Introduction: Miniature Harbour With Lego Cranes
We had a fun little project with my friend when we were asked to build a demo board for the visitors of the Robocup Junior Finland 2014. We gathered all the Lego pieces we could find so this was kind of a "what happened if I had all the Legos in the world" project.
The idea was to let the visitors compete in loading freighter ships in the harbour by using the cranes made of Legos. The cranes were controlled through Lego NXT 2.0 bricks and joysticks & other controls based on Lego sensors.
Step 1: The Stuff We Used to Make This Happen
2 x cranes made of Legos
- Large number of Lego technic pieces to build the frames of the cranes, I´m not going to explain the building of the cranes too much in detail as the structure can be seen in the pictures quite easily and I´m not very proud of the final construction. It could have been done a lot better :D
Each crane has 2 x Lego Technic 9V Motors (43362) on their base structure and 2 more up on their hoist sledge. Other 2 motors are from Lego NXT 2.0 series. Also you need 2 x Lego NXT 2.0 bricks for each crane.
2 x spring loaded Lego joysticks for which you need:
- 8 x Lego touch sensors
- 8 x miniature springs of suitable tension
- Some more Lego technic pieces
2 x controllers for the crane hoist & grabber for which you need:
- Another 8 x Lego touch sensors
- Some more Lego technic pieces
2 x miniature freighter ships with funnels installed on top of them
A large basin for the water to resemble the dock
A board to resemble the harbour and its installations
4 x plastic balls to be loaded and containers for them
Step 2: Building the Cranes
The size of the cranes were dictated by the miniature freighter ships we borrowed for this project. The actual building of the cranes started from the engine blocks. The cranes use Lego Technic 9V Motors (43362) to move along on their rails. The length of the motor block is about 22 cm and there are rubber tyres on each end. Everything is built over these blocks. The height of the whole structure is about 60 cm. The cranes have movable hoists running overhead along rails of their own. The hoist sled is motored by similar lego technic 9V motors as the crane itself. The actual hoist is motored by Lego NXT 2.0 engine which lowers and lifts another lego NXT 2.0 engine which controls the grabber. The instructions to build different kinds of Lego grabbers can be found on their own websites.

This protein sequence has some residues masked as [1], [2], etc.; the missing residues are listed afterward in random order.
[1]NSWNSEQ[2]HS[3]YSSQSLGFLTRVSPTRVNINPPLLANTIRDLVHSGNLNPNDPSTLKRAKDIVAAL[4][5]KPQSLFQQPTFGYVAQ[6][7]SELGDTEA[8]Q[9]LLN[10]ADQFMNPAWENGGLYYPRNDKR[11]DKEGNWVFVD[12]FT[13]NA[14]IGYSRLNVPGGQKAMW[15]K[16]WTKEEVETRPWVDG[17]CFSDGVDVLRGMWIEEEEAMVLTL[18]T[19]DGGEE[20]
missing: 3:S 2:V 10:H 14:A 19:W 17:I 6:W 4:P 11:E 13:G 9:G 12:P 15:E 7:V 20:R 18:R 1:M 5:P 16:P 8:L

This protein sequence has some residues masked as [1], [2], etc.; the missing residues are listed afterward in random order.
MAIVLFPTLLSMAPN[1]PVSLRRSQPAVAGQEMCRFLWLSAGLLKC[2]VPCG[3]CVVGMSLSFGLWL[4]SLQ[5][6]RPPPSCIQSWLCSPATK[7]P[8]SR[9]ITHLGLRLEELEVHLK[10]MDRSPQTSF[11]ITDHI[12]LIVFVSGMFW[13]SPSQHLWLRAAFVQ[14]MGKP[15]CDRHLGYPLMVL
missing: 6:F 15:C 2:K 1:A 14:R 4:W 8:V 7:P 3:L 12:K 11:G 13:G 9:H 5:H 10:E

Step 3: Building the Controls
There are many ways to build controls with Legos but none of the existing examples suited our needs. This is why I invested quite a lot time on this and finally came out with 2 - axis joystick for controlling the crane and its sledge. Left-Right axis controls the crane movement on its rails while Up-Down axis controls the hoist sledge forwards and backwards. After some testing it was obvious that the joystick had to be spring loaded especially if we wanted to drive both the crane and the hoist sledge at the same time. The touch sensors are pressed down all the time by the springs by default. Movement only happens when one or more of the sensors are not pressed down which happens when you tilt the joystick. You need some instant adhesive to make this work properly and I know this is not "Lego parts only" but this was the best solution I could come up. The joystick uses one of the 2 Lego NXT 2.0 bricks on one crane. Mostly because of the amount of the ports. The motors that are controlled by the joystick are Lego Technic 9V Motors (43362)
Another controller has a lever for lowering and lifting the hoist and buttons to open and close the grabber. Again this is based on touch sensors of which 4 is needed for each crane. The lever basically just pushes down one of the touch sensors depending which way the lever is pushed/pulled and that controls the motor which coils/unleashes the cables of the grabber. The buttons are there to control the last motor which opens/closes the grabber. This controller uses the other Lego NXT 2.0 brick.
Step 4: Building the Harbour
For the harbour I borrowed a table which has split plastic pipe on it - perfect for our miniature freighter ships. The harbour "pier" is made of MDF board of 25mm thickness. The total width of the board is 160cm and the lenght was dictated by the slot which we were given for the event - around 2 meters. It could have been fun to have even longer board :/ The water area of the harbour is 60cm wide.
Step 5: The Rails for the Cranes and Paint Job
The rails of the cranes are made of "cogwheel rail" - I do not know the proper word for it in english but it is about 20 cm long plastic piece with teeth on it and on which the teeth of the Lego wheels fits nicely. The rails are milled about 1 cm deep on to the board and glued to stay in place. The cranes did also need additional wooden rods to guide their movement.
The board was painted with primer to help the paint to stick on it before painting it black. The yellow stripes were added to make it look a bit better.
Step 6: Final Product
The idea of the competion was to load 2 plastic balls from their containers to the freighter ships. The competitors were fighting agains clock and each other.
I´m sorry I could not upload videos of the kids playing with these because I don´t know how to blur their faces on the videos, all I can say is that the Lego harbour was pretty popular among the event participants :)
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